Lending Club Roth IRA – PRIME
This is also one of my wife’s accounts and it has remained a PRIME account since it was opened in 2010. As you can see this is my worst performing account – for the last 18 months my returns have fluctuated between 4.5% and 6.5%. I have maintained this account as a PRIME account as an experiment to see what returns I would experience with a hands-0ff investment. But I have decided after more than three years now it is time to end this experiment. This quarter I will be taking this account off PRIME and will be managing all the reinvestments myself.
I opened my first Prosper account in September 2010 and have added to it consistently since then. My total investment in this account has been $50,000 and that is where it is going to stop. As I said I will be focusing new investments in IRA accounts so I will be opening a new IRA account at Prosper shortly.
This account suffered quite a large drop in returns in the last quarter from 13.99% to 12.24%. Part of that was because of many new defaults and part was my own fault – I let the cash build up. Last quarter Prosper changed their mix of loans and my Automated Quick Invest filters were not picking up many loans. At one stage last quarter I had $10,000 in cash sitting in my account. In late May, I changed some of my criteria and also started using NSR Premium to invest through Prosper’s API. In about five weeks I was able to get that cash balance down to zero which is where I intend to keep it.
Prosper – 2
This smallest account continues to be my best performing account and by a wide margin. It is also my most aggressive account with an average weighted interest rate of 28.1%. I do expect my total return of 15.87% to start coming down. When looking only at the 2011 investments the return is 12.92%, that is a good indication of where returns are heading over the long term. But turning $2,000 into almost $2,900 in two years is quite an achievement (although that does include a $104 sign up bonus).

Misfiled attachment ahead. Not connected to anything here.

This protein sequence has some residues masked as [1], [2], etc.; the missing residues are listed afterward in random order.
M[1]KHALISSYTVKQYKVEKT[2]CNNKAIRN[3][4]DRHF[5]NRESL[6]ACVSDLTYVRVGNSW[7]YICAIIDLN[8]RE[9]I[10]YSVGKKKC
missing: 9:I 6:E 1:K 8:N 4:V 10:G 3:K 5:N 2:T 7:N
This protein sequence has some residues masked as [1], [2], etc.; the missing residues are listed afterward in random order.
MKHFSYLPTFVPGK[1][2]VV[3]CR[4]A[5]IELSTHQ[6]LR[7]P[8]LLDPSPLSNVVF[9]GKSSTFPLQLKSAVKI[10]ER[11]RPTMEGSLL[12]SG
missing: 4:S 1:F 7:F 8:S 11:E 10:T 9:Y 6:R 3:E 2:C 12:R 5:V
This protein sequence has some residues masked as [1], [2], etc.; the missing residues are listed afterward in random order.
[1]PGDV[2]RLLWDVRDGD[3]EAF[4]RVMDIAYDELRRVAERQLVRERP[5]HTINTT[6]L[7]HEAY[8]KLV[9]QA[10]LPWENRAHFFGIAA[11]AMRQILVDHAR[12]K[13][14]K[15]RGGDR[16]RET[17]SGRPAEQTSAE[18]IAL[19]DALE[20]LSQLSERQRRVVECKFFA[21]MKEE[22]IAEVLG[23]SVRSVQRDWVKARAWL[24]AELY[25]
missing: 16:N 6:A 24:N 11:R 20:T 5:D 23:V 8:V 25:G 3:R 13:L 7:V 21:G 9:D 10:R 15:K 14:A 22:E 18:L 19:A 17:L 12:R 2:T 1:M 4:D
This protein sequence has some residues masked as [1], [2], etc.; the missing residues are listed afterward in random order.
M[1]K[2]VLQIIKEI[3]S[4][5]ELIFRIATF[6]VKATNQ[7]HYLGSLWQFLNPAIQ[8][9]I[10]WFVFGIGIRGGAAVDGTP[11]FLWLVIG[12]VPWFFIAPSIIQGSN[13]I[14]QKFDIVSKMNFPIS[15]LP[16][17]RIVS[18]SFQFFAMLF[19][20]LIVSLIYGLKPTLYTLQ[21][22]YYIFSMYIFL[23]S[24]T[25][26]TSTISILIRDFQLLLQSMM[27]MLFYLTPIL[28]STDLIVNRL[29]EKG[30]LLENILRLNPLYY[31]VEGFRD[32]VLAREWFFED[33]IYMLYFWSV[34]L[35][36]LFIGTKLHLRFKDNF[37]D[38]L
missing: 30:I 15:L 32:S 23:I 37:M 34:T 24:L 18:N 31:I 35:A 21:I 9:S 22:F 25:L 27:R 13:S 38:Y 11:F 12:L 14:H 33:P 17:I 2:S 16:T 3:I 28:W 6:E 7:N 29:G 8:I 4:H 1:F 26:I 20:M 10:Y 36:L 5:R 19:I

I think returns of 10-12% are sustainable long term with p2p lending. None of my accounts are new any more and I have been through an entire cycle of loans now in most of them. Lending Club and Prosper continue to tweak their underwriting and adjust their rates but astute investors can always beat the average. I will never complain if I can continue to earn double digit returns on my p2p lending investments.
I always like to end these updates with a discussion about interest. All this talk of percentage returns can be useful but it is net interest gained that is the most important number. That continues to grow every quarter for my investments and is now at $18,000 for the past year but less than half of that is earned in tax-sheltered accounts. This is something I intend to address going forward as I focus all new investing in my IRA accounts.
Peter Renton is the chairman and co-founder of Fintech Nexus, the world’s largest digital media company focused on fintech. Peter has been writing about fintech since 2010 and he is the author and creator of the Fintech One-on-One Podcast, the first and longest-running fintech interview series.